What Do Westies Like | ( Beginner Questions Answered)

As with any pet owner, they like their westies to be happy, healthy, and content. Therefore they should ask this important question. What do westies like?

We hope that the following will help answer important questions that you would like to know.

This post will take around 4 minutes to read. If you are in a hurry, we have included a table of contents so you can see at a glance what the content is.

Do Westies Like Cats:

do westies like cats

West Highland White Terriers are usually more tolerant of cats than other terrier breeds. However, they were originally bred in Scotland, to chase prey animals and tend to pursue smaller animals that come into their territory.

The Westie will only get along with a cat if:

1. They were raised together as kittens.

2. The Westie has been introduced to the cat as an adult and has since formed a loving, playful bond with it over a period of time.

Do Westies Like To Swim:

do westies like to swim

Yes, a Westie can swim, but it’s not their natural ability. They’re not good at swimming and need short bursts of calm water. They should always be supervised by their owner or a responsible adult.

Westies love to swim despite the fact that they’re not natural at it. The dog’s short legs and thicker body don’t matter as much as when the goal is hunting and digging.

Do Westies Like Long Walks:

As with any dog, the amount of exercise a Westie needs will depend on factors such as their age and fitness level.

West Highland Terriers are very energetic and require lots of exercise. If their energy is not handled correctly, it could lead to mischievous behaviors such as being destructive.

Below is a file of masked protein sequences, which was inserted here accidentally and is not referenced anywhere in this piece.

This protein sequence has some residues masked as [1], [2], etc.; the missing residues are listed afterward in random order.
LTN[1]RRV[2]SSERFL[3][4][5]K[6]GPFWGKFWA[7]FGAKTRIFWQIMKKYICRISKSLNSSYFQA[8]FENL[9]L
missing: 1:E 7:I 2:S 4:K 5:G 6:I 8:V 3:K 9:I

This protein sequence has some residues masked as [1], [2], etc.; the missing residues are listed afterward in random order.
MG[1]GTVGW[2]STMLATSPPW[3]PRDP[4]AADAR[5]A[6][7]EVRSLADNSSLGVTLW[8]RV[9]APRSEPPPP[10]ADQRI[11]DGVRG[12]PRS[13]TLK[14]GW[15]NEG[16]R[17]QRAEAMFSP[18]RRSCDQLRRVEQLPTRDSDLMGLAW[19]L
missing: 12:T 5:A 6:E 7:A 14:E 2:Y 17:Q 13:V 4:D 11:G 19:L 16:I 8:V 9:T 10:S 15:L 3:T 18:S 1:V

Westie owners should aim for around 45 minutes to an hour of walking their dog per day, 2-3 times. If your dog is older you should reduce the amount of daily walking accordingly.

Do Westies Like To Cuddle:

do westies like to cuddle

Westies are energetic but not always in the mood for cuddles. They prefer exploring outdoors, digging, and chasing squirrels to sitting quietly on an owner’s lap.

Westies aren’t the typical lapdog. They’re very active and love to be doing something all the time. Westies want to be scratched and petted when they are tired.

They often prefer to spend time alone and do not get lonely easily. However, Westies have a sensitive nature and need a lot of affection from their owner. They will gladly cuddle with you to get that instantly, so it’s good to take them for walks also.

Do Westies Shed:

West Highland terriers are great family pets because they shed very little and require less grooming than other breeds (like Shih Tzus and poodles). You’ll find it easy to own and maintain one!

Many people hesitate to get a dog because they know that it will release pet dander and increase their allergies. In reality, the grossest thing about pet dander is that it is made from dead skin cells and can be found floating in the air and settling on furniture

Do Westies Like Cold Weather:

West Highland Terriers were bred to be small but rugged rat hunters. They’re resilient and tenacious dogs and can survive in various climates.